Universal Periodic Review – MEDIA BRIEF


Thursday, 25 October 2012 (afternoon)

(Disclaimer: The following brief is intended for use of the information media and is not an official record.  The note provides a brief factual summary of the UPR Working Group meeting with the State under review and does not cover all points addressed.  An official summary of the meeting can be found in the Working Group report.)

State under review

Republic of Korea
Represented by 28-member delegation headed by Mr Ghil Tae-Ki, Vice Minister and Minister of Justice of the Republic of Korea.


To access national report, compilation of UN information, and summary of stakeholders’ information, visit the Republic of Korea page on the UPR website.

Troika *

Djibouti, Hungary, Indonesia.

Opening statement by State under review

Few points raised in the  opening statement of State under review:
 (See full statement on the Republic of Korea page on the UPR extranet UPR)

  • The National Human Rights Policy Council was responsible for drafting the National Action Plan for Human Rights and monitoring its implementation;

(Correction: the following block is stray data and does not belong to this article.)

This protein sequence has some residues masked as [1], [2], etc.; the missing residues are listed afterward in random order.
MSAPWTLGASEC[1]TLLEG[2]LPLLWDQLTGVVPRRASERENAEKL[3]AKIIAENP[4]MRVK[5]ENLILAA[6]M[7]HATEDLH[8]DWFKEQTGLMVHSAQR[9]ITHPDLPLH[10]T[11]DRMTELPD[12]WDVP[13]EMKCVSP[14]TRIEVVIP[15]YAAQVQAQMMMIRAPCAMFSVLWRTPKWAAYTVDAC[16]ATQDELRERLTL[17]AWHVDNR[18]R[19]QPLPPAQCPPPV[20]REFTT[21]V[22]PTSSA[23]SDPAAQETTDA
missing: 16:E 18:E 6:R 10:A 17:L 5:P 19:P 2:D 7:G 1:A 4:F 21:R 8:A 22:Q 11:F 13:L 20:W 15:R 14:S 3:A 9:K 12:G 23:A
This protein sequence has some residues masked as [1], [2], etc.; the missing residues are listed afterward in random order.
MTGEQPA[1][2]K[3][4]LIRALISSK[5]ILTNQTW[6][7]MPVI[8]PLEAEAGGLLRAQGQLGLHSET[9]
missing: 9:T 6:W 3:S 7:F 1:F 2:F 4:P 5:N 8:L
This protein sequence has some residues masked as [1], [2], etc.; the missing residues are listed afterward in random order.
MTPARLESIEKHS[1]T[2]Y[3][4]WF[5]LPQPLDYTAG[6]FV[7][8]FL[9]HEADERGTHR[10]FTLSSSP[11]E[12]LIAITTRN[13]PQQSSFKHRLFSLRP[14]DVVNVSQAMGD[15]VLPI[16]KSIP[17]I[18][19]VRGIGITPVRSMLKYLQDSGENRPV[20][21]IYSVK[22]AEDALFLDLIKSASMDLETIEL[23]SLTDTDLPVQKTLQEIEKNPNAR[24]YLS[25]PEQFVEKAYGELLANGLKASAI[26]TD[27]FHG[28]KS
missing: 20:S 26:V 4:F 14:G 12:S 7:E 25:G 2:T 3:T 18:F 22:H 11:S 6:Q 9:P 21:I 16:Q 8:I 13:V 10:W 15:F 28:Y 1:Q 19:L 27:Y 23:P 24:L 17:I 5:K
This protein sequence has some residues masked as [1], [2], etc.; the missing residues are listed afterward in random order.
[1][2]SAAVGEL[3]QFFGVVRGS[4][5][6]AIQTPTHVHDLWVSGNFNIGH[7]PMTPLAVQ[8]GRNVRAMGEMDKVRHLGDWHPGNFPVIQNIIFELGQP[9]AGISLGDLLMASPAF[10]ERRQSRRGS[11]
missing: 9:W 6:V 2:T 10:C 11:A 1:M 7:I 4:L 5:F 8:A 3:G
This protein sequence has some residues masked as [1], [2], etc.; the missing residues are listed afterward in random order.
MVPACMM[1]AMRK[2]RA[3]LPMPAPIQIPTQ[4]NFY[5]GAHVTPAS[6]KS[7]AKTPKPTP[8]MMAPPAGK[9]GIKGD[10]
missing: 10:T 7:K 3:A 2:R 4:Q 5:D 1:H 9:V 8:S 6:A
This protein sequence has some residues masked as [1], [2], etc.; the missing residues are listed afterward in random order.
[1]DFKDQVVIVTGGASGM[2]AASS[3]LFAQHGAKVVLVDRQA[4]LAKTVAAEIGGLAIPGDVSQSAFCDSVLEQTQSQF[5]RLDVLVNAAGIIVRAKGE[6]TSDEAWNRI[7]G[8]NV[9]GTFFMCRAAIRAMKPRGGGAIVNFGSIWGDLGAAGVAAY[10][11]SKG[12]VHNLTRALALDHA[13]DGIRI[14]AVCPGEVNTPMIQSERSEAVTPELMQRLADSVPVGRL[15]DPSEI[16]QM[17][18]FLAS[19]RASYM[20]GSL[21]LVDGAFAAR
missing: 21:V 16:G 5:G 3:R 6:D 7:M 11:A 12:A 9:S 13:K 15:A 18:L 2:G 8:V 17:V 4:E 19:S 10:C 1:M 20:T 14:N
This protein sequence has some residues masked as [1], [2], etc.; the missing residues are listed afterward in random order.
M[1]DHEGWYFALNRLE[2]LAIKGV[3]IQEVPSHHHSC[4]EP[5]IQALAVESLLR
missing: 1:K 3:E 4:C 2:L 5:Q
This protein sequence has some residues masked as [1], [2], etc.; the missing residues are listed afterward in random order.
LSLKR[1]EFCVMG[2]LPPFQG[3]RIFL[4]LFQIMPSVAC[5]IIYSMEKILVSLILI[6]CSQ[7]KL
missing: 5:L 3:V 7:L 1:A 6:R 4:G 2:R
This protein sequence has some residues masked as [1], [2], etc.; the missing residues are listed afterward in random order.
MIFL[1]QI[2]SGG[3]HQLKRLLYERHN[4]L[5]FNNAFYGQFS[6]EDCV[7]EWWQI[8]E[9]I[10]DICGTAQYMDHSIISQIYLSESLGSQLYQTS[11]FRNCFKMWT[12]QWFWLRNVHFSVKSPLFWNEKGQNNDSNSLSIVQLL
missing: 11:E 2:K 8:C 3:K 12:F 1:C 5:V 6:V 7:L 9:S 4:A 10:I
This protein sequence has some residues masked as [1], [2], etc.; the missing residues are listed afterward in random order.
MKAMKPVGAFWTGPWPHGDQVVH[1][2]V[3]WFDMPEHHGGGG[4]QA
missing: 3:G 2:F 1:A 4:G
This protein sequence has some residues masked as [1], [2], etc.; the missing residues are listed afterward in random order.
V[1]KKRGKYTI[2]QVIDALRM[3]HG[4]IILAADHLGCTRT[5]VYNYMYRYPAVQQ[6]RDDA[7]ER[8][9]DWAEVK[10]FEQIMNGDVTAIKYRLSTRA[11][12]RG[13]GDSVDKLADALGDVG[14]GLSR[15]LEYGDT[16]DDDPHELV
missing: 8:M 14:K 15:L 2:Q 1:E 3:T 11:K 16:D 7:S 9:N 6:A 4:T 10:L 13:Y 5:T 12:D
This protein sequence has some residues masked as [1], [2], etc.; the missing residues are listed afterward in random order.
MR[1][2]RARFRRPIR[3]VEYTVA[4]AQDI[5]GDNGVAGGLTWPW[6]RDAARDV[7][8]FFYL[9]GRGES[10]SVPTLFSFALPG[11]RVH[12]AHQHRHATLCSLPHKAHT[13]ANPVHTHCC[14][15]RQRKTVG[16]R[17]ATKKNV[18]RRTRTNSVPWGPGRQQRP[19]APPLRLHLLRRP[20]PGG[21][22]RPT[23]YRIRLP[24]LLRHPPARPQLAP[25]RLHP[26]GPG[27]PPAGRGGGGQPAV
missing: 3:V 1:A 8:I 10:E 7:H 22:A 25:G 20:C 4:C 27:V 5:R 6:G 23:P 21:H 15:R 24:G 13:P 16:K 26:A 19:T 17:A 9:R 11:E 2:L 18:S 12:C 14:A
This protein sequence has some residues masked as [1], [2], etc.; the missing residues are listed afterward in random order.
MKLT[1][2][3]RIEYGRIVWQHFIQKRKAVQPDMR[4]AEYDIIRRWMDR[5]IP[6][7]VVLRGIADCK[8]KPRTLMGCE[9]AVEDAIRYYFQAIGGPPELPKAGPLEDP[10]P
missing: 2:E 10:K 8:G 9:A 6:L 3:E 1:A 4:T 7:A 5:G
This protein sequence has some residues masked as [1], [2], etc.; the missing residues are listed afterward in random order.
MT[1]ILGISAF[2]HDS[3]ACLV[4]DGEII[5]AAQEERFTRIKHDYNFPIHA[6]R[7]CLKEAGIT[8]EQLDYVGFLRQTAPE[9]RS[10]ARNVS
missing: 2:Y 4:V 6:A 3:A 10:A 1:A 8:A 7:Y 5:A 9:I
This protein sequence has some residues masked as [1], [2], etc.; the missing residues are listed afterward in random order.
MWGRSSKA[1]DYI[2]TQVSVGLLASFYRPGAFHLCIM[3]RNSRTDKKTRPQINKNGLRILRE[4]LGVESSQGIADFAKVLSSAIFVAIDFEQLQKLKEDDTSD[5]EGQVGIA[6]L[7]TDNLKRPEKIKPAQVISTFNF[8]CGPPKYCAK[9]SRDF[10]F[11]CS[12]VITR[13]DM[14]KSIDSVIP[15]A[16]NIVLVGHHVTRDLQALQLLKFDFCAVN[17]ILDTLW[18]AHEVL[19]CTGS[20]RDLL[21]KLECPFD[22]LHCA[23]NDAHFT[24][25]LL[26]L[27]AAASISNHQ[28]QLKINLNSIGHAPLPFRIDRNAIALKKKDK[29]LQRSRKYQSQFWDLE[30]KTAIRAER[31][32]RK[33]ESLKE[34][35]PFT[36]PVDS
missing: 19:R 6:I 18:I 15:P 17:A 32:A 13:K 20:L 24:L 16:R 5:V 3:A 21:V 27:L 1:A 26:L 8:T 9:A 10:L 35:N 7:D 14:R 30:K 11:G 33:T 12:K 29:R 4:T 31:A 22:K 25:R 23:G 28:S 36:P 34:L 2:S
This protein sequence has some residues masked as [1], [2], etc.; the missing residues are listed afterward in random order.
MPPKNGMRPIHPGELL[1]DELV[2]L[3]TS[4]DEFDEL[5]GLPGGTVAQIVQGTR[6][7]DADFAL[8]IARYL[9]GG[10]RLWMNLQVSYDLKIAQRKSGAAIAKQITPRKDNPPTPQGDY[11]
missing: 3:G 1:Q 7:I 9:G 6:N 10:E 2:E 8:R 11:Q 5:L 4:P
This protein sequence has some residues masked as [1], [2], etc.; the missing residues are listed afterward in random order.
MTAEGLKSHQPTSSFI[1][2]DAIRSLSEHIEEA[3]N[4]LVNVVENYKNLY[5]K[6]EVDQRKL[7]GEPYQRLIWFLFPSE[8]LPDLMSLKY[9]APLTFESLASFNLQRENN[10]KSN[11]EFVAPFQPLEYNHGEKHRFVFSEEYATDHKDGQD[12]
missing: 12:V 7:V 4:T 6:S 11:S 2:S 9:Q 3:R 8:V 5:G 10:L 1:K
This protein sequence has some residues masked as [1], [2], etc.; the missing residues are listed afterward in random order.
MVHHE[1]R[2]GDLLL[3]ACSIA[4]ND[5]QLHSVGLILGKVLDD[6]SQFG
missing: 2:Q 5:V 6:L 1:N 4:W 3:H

• In terms of international human rights obligations, the Government ratified the Convention on the rights of persons with disabilities and has withdrawn the reservation to Article 9 in the Convention on the Rights of the Child; other reservations have been withdrawn for the Convention to the Status of Refugees; as regards that Convention the Government enacted the independent “Refugee Act” in 2012 to come into effect in July 2013;
  • On discrimination, there were approximately ninety individual pieces of legislation that grounded a strong anti-discrimination culture in the ROK; the State had also enacted the “Anti-Discrimination against Persons with Disabilities Act”, among other related legislation;
  • As to human trafficking, the Government has put forward the amendment to the Criminal Act containing a comprehensive definition of human trafficking which was currently being considered by the National Assembly;
  • On freedom of expression, the Government enacted the “Personal Information Protection Act” and established the Personal Information Protection Commission in 2011;
  • Regarding the right to work, the Government initiated and provided comprehensive measures to protect non-regular workers from discrimination and to promote employment of women;